I grow most of my vines in pots. My own experience with MGs is that Ipomoea nil vines like full to partial sun. They don't seem to be invasive at all in my yard. They do produce seeds, but not so many that I find volunteers growing everywhere. Ipomoea purpurea can tolerate partial shade. They do seem to reseed abundantly, so ya gotta watch them and grab the seed pods off the vine before they drop. I love Moonflower MGs, though they bloom at night. Nice fragrance, too! Not too bad on reseeding. I haven't grown Ipomoea tri-color yet. Must try that cultivar this year!
I mostly use pots that are big enough for 3 Bamboo stakes (6' or taller) which I make into a teepee. Tie them together near the top of the poles. This gives my vines something to grow up. My favorite potting mix is Moisture Control by MiracleGro and I also use Bloom Booster by MiracleGro to get them to bloom profusely. I fertilize them every 2-3 weeks. They are annuals. When they die I just start more from seeds! There are soooo many different cultivars of MGs in just about every color bloom you can imagine! Hence ... my reason for this addiction! LOL!
I also grow them along my backyard fence on trellises. They can cover a fence quickly and beautifully! They will grow up just about anything. The I. nils like warm summer weather. The I. purpurea seem to bloom better when the weather is cooler such as Spring or Fall.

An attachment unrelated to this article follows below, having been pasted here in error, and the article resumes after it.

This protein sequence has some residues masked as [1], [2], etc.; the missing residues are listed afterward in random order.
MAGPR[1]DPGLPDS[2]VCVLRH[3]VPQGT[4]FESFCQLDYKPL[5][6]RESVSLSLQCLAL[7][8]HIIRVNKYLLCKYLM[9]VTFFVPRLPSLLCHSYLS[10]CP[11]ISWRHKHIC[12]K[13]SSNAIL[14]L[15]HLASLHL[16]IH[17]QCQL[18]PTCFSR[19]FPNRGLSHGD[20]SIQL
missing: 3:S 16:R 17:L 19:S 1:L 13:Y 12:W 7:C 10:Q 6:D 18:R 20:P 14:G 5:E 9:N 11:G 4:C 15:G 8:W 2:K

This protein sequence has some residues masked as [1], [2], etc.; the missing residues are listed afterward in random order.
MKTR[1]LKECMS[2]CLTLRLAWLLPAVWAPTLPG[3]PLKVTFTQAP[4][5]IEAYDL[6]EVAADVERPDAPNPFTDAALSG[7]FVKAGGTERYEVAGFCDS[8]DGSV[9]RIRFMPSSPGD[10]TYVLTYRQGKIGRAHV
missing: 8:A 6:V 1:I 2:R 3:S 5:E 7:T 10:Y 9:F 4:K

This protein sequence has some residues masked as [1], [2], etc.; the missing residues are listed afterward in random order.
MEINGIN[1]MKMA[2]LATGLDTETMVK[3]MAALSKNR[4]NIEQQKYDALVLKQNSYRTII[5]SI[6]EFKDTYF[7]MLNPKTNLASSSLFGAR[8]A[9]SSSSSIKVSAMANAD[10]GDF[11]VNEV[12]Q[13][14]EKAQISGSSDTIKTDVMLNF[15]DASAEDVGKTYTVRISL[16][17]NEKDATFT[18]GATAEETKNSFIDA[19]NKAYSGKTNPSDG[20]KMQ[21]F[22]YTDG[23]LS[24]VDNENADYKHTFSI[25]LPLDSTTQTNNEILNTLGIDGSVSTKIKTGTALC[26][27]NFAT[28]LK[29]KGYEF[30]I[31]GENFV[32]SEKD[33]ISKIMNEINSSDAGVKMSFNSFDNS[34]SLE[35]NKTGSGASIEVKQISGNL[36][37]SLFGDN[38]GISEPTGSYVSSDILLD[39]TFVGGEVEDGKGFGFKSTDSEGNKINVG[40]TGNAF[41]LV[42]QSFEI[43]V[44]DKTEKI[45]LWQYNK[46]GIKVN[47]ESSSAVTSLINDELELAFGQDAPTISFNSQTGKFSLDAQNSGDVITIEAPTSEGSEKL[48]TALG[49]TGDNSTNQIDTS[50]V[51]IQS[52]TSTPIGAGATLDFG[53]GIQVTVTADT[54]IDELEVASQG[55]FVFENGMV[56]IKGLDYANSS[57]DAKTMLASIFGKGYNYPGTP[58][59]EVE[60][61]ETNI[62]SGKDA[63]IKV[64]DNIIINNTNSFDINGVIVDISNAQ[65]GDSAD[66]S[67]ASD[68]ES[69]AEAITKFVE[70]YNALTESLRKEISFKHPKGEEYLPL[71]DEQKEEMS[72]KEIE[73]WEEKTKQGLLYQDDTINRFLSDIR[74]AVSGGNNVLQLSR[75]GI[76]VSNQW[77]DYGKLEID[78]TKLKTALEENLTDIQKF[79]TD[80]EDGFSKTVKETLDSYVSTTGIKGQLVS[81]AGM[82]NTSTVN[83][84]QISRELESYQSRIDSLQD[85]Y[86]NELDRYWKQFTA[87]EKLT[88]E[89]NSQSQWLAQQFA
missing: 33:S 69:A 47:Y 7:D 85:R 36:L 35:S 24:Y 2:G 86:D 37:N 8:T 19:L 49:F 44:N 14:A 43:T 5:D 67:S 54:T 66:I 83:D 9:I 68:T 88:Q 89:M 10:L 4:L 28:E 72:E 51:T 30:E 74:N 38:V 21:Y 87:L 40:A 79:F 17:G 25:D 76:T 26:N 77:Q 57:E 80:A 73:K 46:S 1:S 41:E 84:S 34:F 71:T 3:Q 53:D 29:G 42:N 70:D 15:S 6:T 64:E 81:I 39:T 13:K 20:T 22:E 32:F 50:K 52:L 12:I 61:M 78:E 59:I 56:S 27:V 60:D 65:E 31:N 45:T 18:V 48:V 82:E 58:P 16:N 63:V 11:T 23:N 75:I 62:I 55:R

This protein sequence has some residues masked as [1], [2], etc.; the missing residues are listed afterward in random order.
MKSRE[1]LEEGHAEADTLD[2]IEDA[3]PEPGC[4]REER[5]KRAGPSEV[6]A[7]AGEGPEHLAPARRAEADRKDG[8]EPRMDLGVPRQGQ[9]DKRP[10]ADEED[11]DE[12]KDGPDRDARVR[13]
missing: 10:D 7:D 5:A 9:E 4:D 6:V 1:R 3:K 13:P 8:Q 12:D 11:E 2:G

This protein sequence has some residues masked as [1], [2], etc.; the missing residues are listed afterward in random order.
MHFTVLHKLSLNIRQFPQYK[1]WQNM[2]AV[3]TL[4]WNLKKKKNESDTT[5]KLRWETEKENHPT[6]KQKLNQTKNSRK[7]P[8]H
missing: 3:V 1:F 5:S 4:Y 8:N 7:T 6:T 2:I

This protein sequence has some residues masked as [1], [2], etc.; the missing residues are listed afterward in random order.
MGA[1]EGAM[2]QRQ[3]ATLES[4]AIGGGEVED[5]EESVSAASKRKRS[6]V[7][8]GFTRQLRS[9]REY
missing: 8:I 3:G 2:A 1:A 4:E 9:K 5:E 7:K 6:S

And I have found that hummingbirds and some butterflies love these vines. I have watched hummers go up and down the vines nectaring from the blooms! It's so cute to watch!
Anyway, just some info and suggestions for those of you considering this vine in your gardens this year! :-) The only warning ... IT MAY BECOME A PLANT ADDICTION!!! LOL!
My garden style is cottage gardening. Here is a photo of my Purple Blizzard Morning Glory vines growing in my front garden bed. These were grown in a pot using the Bamboo teepee stakes!
And as you can see, this obsession got the best of me. I grew about 20 different MG vines at one time. LOL! My backyard was a MG jungle. Rather pretty with all the different colored blooms! What you can do is move the pots around to areas where you need to add some vertical plants. Just remember though that the blooms do tend to wilt as the sun and heat beat down on them. Hence why they are called "Morning" glories. :-)
Ooooh Eeeee! You really have some beauties, becky! Thanks for showing them off and also for all the tips on how to grow them into such pretty plants. Now, if we here in Ohio had the Florida sunshine to give them that special 'glow'!